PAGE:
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      An evidence-based review on the validity of the Kaltenborn rule as applied to the glenohumeral joint.

      1 , , ,

      Manual therapy

      Elsevier BV

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          Abstract

          Kaltenborn's convex-concave rule is a familiar concept in joint treatment techniques and arthrokinematics. Recent investigations on the glenohumeral joint appear to question this rule and thus accepted practice guidelines. An evidence-based systematic review was conducted to summarize and interpret the evidence on the direction of the accessory gliding movement of the head of the humerus (HOH) on the glenoid during physiological shoulder movement. Five hundred and eighty-one citations were screened. Data from 30 studies were summarized in five evidence tables with good inter-extracter agreement. The quality of the clinical trials rated a mean score of 51.27% according to the Physiotherapy Evidence Database scale (inter-rater agreement: kappa=-0.6111). Heterogeneity among studies precluded a quantitative meta-analysis. Weighting of the evidence according to Elwood;s classification and the Agency for Health Care Policy and Research classification guidelines indicated that evidence was weak and limited. Poor methodological quality, weak evidence, heterogeneity and inconsistent findings among the reviewed studies regarding the direction of translation of the HOH on the glenoid, precluded the drawing of any firm conclusions from this review. Evidence, however, indicated that not only the passive, but also the active and control subsystems of the shoulder may need to be considered when determining the direction of the translational gliding of the HOH. The indirect method, using Kaltenborn's convex-concave rule as applied to the glenohumeral joint, may therefore need to be reconsidered.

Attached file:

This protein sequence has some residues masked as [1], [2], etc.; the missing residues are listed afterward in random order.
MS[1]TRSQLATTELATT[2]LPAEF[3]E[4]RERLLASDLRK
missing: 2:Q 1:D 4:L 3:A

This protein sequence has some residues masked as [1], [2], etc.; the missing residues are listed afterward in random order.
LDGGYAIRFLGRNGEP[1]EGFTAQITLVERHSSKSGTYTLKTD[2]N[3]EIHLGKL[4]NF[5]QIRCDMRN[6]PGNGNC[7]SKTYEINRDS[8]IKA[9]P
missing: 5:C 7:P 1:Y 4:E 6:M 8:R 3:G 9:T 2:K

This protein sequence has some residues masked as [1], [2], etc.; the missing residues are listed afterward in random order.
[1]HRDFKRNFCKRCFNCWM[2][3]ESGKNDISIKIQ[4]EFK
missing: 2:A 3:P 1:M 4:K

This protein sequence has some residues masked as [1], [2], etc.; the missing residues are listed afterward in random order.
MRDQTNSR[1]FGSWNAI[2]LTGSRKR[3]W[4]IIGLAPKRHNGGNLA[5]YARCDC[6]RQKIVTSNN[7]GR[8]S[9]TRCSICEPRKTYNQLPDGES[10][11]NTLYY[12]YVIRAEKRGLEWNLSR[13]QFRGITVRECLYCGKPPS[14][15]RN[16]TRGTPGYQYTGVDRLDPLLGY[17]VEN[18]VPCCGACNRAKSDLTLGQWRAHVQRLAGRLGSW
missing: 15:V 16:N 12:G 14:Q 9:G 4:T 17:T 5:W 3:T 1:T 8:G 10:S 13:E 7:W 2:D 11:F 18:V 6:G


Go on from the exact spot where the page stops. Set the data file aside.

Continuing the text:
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          Author and article information

          Journal
          Man Ther
          Manual therapy
          Elsevier BV
          1532-2769
          1356-689X
          Feb 2007
          : 12
          : 1
          Affiliations
          [1 ] Department of Physiotherapy, Faculty of Health Sciences, University of the Free State, South Africa. gnftcb.md@mail.uovs.ac.za <gnftcb.md@mail.uovs.ac.za>
          Article
          S1356-689X(06)00038-5
          10.1016/j.math.2006.02.011
          16777466
          329c0e8b-b883-4d86-887c-ae9f6ad5d59b

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